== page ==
U.S. Speedskating announced the hiring of three new coaches Monday morning.
Two former Olympians and another with 30 years of coaching experience will take over the national program's coaching duties until a disciplinary investigation involving head coach Jae Su Chun and his assistant Jun Hyung Yeo is completed.
Stephen Gough and Pat Wentland will take over coaching the short track athletes in the national racing program who qualified for the fall World Cup team. Gough was a short track skater who competed in the 1994 Olympics and was a national coach for Team Canada from 2007 to 2010.
Wentland has coached for more than 30 years and has worked with short track athletes like Apolo Anton Ohno and Caroline Hallisey. Most recently he was the technical director and talent identification manger for the Academy of Skating Excellence.
Those in the national racing program who did not make the World Cup team will train with Tony Goskowicz, a 1994 Olympian. Since his retirement from competition, he's worked with top athletes in Salt Lake City and Milwaukee.
The three coaches take over a program deeply divided after 14 athletes filed a complaint against Chun, Yeo and another coach who no longer works with U.S. Speedskating, in late August. Another nine athletes released a statement in support of Chun and Yeo. Two days later, 13 of the 14 athletes from the original complaint filed a demand for arbitration, which is now set for Nov. 1. In that document there were allegations that Chun ordered 2010 Olympic bronze medalist Simon Cho to tamper with the skate of a Canadian athlete during the 2011 World Championships in Warsaw, Poland.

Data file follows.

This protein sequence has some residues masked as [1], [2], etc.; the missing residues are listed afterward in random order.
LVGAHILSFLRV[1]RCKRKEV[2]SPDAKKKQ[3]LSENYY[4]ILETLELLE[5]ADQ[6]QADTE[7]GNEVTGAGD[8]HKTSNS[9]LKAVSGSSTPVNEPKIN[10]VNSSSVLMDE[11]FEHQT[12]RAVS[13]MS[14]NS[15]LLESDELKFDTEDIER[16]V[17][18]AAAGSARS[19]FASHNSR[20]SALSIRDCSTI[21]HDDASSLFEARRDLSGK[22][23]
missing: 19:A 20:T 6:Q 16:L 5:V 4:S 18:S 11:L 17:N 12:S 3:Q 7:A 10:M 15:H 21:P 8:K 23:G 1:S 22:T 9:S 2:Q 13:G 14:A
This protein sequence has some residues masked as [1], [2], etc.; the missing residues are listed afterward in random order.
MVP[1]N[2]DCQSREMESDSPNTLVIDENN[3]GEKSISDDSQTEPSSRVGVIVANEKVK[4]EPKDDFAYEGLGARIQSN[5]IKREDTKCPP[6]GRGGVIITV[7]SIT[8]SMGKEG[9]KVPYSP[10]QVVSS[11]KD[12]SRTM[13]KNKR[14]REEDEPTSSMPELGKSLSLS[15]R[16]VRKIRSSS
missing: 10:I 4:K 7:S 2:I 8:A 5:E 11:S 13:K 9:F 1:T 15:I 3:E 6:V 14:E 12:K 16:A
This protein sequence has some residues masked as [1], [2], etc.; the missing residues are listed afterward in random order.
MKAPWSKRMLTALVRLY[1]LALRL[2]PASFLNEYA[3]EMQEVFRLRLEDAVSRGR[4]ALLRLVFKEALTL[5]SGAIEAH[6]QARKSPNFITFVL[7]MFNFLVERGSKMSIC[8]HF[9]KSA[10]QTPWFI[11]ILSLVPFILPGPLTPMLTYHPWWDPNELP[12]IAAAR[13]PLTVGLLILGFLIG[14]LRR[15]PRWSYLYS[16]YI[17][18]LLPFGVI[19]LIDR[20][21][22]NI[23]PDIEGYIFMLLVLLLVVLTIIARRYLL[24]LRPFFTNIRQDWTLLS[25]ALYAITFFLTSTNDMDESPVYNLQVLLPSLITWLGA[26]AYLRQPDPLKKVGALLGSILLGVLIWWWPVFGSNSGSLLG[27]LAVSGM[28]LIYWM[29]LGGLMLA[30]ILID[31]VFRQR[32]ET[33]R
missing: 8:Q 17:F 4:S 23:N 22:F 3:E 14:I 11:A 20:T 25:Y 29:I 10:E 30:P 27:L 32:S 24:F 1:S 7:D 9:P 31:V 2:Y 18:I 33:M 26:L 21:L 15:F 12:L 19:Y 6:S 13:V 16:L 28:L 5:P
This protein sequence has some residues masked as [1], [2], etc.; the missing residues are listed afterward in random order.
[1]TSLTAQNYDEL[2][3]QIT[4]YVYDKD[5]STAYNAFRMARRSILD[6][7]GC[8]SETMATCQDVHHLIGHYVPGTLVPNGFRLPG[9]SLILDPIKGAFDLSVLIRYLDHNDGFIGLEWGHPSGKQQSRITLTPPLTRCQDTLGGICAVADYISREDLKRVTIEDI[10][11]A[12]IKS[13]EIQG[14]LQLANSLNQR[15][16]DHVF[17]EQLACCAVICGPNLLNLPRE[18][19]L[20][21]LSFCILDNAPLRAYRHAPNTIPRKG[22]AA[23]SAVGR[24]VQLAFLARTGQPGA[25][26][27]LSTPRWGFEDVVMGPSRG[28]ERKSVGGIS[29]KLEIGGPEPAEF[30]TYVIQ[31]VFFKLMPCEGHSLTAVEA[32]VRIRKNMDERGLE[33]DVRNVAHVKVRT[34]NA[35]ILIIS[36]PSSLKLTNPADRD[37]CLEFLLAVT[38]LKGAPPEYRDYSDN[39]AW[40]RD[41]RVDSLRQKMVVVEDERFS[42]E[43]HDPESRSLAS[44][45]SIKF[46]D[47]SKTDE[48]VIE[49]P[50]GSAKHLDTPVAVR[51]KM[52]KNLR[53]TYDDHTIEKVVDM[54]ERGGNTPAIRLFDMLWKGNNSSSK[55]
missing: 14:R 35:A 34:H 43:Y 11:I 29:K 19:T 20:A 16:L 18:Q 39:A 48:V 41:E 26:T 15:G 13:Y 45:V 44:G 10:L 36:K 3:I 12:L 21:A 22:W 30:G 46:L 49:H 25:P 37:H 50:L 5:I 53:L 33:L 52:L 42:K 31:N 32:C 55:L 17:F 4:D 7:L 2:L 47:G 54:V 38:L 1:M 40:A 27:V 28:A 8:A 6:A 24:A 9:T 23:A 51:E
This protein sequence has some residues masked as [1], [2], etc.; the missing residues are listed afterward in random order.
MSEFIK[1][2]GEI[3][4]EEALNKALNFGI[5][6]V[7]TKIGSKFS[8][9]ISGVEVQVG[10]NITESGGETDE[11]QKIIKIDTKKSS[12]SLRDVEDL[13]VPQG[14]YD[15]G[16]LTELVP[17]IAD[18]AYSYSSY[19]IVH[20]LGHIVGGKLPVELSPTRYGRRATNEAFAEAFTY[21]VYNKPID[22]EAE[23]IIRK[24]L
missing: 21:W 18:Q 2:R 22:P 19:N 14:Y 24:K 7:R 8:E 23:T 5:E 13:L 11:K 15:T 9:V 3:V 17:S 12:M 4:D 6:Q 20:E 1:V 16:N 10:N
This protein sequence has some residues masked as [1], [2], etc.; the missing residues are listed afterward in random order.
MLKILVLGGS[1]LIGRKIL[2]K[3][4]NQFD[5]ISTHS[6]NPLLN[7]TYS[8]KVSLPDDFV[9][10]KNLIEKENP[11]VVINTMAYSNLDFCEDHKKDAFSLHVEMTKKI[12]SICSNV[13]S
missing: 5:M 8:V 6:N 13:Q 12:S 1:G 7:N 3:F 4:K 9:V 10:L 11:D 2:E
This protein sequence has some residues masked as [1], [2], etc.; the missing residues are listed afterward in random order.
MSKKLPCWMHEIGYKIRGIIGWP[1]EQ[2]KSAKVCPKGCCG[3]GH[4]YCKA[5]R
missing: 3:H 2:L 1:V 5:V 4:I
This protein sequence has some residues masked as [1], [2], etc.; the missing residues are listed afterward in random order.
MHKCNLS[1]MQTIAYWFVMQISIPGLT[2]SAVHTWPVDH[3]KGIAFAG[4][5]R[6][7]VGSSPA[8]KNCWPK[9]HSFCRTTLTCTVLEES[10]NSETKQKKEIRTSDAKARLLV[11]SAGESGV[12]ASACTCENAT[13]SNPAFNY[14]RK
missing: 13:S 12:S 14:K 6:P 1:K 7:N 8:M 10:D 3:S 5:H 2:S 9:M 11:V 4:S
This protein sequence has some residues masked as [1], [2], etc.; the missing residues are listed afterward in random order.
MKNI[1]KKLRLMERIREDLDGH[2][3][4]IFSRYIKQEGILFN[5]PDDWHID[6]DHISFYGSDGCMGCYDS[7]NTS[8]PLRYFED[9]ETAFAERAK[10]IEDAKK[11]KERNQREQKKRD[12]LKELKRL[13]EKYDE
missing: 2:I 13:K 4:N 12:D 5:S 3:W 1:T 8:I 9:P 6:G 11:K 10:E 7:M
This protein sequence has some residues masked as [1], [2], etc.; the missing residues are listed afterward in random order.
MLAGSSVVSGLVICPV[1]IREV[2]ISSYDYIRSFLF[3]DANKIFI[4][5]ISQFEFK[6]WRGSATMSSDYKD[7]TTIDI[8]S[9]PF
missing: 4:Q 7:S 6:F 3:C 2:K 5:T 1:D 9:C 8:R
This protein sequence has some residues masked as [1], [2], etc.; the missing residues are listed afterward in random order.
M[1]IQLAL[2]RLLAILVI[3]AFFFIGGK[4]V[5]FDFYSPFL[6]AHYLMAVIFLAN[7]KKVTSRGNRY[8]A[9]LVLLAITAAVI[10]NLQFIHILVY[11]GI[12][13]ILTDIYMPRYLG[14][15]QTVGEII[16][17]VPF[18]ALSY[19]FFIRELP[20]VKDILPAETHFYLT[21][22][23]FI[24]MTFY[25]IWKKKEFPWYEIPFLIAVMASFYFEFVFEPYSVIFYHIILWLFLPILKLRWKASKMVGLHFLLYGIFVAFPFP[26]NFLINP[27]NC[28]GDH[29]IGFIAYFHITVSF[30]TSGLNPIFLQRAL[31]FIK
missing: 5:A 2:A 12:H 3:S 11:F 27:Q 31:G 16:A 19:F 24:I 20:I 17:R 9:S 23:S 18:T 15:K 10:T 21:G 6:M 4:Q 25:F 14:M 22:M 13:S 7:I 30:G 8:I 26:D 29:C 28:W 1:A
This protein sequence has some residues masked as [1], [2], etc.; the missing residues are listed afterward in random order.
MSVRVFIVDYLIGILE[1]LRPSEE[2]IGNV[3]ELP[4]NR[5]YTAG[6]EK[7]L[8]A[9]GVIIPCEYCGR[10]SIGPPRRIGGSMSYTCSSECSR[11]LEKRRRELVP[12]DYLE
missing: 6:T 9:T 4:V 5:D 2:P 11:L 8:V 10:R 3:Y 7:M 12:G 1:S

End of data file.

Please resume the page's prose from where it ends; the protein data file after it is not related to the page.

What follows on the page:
Cho admitted on Friday that he bent the blade of a skate belonging to Canadian Olivier Jean.
"I tampered with the skate that belonged to a Canadian team skater after being pressured to do so by my coach Jae Su Chun," the 20-year-old told a room full of reporters last week. "It was the biggest mistake of my life, and one I regret with all of my heart."
Three hours later, U.S. Speedskating held a press conference at the Utah Olympic Oval to release the findings of the independent investigation by White and Case. That investigation found no pattern of abuse — physical or emotional — by Chun or Yeo.
But Chun, who was placed on leave shortly after the allegations were made public, remains on leave pending the outcome of the disciplinary investigation. Yeo was the interim head coach for the national program until Friday, when he was placed on leave after it was learned he knew of the tampering incident involving Cho and didn't report it.
Cho is also the subject of a disciplinary investigation.
The new coaches have the daunting task of uniting a team deeply divided over the allegations and coaching methods of Chun and Yeo. Four of the five men are parties to the complaint and said they would not skate for Yeo. However, most of the women were supporters of the embattled coaches.
The U.S. team is preparing for its first World Cup of the season, which is in Calgary, Canada, on Oct. 19.
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